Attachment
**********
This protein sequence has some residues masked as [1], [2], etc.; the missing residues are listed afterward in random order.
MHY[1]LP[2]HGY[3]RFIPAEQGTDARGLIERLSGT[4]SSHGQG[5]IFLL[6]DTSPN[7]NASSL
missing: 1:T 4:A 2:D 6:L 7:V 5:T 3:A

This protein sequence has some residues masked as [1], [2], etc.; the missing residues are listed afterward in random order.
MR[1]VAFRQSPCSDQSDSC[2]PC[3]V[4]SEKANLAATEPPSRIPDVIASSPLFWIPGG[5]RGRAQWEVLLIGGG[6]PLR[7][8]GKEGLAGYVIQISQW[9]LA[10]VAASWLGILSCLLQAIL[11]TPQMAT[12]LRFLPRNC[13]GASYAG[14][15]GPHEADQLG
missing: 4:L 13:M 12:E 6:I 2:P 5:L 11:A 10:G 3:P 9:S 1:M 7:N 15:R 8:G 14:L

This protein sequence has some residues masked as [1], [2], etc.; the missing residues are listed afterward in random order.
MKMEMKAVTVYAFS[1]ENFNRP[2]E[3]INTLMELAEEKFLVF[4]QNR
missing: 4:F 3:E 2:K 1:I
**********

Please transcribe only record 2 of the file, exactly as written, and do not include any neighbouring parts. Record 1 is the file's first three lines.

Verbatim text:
This protein sequence has some residues masked as [1], [2], etc.; the missing residues are listed afterward in random order.
MR[1]VAFRQSPCSDQSDSC[2]PC[3]V[4]SEKANLAATEPPSRIPDVIASSPLFWIPGG[5]RGRAQWEVLLIGGG[6]PLR[7][8]GKEGLAGYVIQISQW[9]LA[10]VAASWLGILSCLLQAIL[11]TPQMAT[12]LRFLPRNC[13]GASYAG[14][15]GPHEADQLG
missing: 4:L 13:M 12:E 6:I 2:P 5:L 11:A 10:G 3:P 9:S 1:M 7:N 15:R 8:G 14:L